Also, in response to another friend who commented: So you went dressed knowing you could get a response from some people, and you did, so now what?, I said the following: 'I don't really know what you mean by asking, 'now what?'. Maybe I wasn't clear in the point that I was not, in fact, dressed in an effort to get a reaction. I have my reasons for why I dressed the way I did, but getting a reaction is not one of them; taking a political stance isn't even one of them, unless you consider teaching my daughters by example that it really is okay to wear pants to a church meeting despite what people around them might (and do) say to be a political stance. Neither my dressing a certain way, nor my writing about it, are a part of any sort of agenda or plan with an outlined next step. When I feel inclined to share my thoughts on certain larger, pressing issues I will, and likely on my blog. But for now, my aim is to share my thoughts about how we all really should incorporate more kindness into our lives, perhaps especially with those with whom we disagree (and, of course, not make assumptions - but instead ask questions - about what one does or does not think based on what they are wearing, when they are wearing it, and where they are wearing it.).'

Wednesday, April 02, 2014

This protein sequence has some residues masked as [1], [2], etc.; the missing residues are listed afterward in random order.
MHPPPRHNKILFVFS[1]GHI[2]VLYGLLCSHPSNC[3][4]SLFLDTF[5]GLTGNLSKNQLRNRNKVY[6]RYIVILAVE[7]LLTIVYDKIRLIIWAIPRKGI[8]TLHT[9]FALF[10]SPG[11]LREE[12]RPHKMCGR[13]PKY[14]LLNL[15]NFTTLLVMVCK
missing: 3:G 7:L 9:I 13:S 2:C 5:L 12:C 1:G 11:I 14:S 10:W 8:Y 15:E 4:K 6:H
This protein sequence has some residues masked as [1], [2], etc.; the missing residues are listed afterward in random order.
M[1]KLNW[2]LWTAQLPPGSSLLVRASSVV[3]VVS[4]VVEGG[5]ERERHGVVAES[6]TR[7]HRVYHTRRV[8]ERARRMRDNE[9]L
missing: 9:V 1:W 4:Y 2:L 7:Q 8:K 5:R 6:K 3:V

To You, from my 12YO Daughter

Dear Readers, 

Two years ago you all stepped up and helped my daughter when she was participating in a fundraiser, and she has not forgotten your generosity. She's participating again, and her goal is to raise $75 online -- just today and tomorrow. Here, her words to you: 

By the end of this week I'm trying to raise at least $75 online for Jump Rope For Heart and The American Heart Association. I love doing this fundraiser and it's my last year doing it at my elementary school. I love to raise money to help kids with heart disabilities. I actually also love to jump rope. I can do double-dutch, both backwards and forward cross. I can do a cartwheel into a jump rope, and even jump rope while on a pogo stick. I really enjoy doing this and I'd really appreciate if you could help me out. Thanks! ~ Emma Eckton

Here is the link to her fundraising page. (Feel free to share.)

You should know that she has complete confidence in strong online communities. Thank you, all of you, for continuously showing her how good and helpful people can be.